Kidney disease awareness speech

Today I was asked to speak at an event to raise awareness for kidney disease. They were also raising funds for Tygerberg Renal Unit. If you’re interested, read what I had to say below. Today was also the first day that I left the house since my transplant! I only went out for an hour though and then came back home. It was lovely to feel the sun against my skin though, even if it was for a little bit. I kept my mask on while there and only took it off for this picture.

If you looked at me today, would you have guessed that three weeks ago, I was in ICU? Or if you looked at me today, would you have guessed that in the last 365 days that I had been hospitalised five times, been on peritoneal and hemo dialysis and about three weeks ago had gone for a kidney transplant? The answer is probably no. One year ago, my life changed. From thinking I had low energy due to work stress I quickly received a reality check and stage five renal failure was introduced into my life. My journey so far has had many ups and downs but I am thankful for them.

The past year has been a challenge in terms of all the new things I had to learn and all the lifestyle changes I had to make. I went from being a perfectly healthy 23 year old to suddenly being a 23 year old with a chronic illness. I had to start dialysis which I started doing at home and at the office. When that stopped working, I was told that I would need to do dialysis at the hospital three times a week. To be honest, I couldn’t think of anything worse. I wanted to avoid this from the beginning but now I had no choice. And guess what? It was probably one of the best things that happened to me. I met so many people and learnt so many tips and tricks that made my journey so much easier. It also put a lot into perspective for me. I met people that had gone through so much in their lives, making what I was going through seem so trivial. I am grateful for the few months I spent at the dialysis unit.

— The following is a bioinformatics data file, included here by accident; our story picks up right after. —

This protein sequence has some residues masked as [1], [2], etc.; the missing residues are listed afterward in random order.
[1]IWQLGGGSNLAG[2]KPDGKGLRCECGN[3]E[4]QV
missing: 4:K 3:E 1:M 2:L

Then three weeks ago, I went on another journey. I received a kidney from my incredible father. I had so much anxiety about this surgery. I was anxious about my recovery and dealing with everything that comes with the kidney and the medication. I remember thinking at one point, why do I even need this kidney? I was so comfortable going to dialysis. I thought everything was fine. I felt fine. So why did I need to go through with such an invasive surgery? Now, three weeks later, I would do it all over again. When I say I felt 100 times better as soon as I woke up from surgery, I am not exaggerating. I had felt tired and drained for so long before my transplant, that it seemed normal. I had no idea what feeling normal should actually feel like. I woke up feeling like a new person. I had energy that I never knew I was missing. I will admit that my first few days in ICU were a challenge. It took me a while to become mobile but once I was, there was no stopping me. I am incredibly lucky that my recovery has gone smoothly and well. My fathers kidney is such a good match that my medication is being kept at a minimum.

There are a lot of ups and downs in this journey and I am grateful for all of them. I am still here today and none of that would be possible without the love and support from my family. So I thank them and I thank you, for listening to me today.

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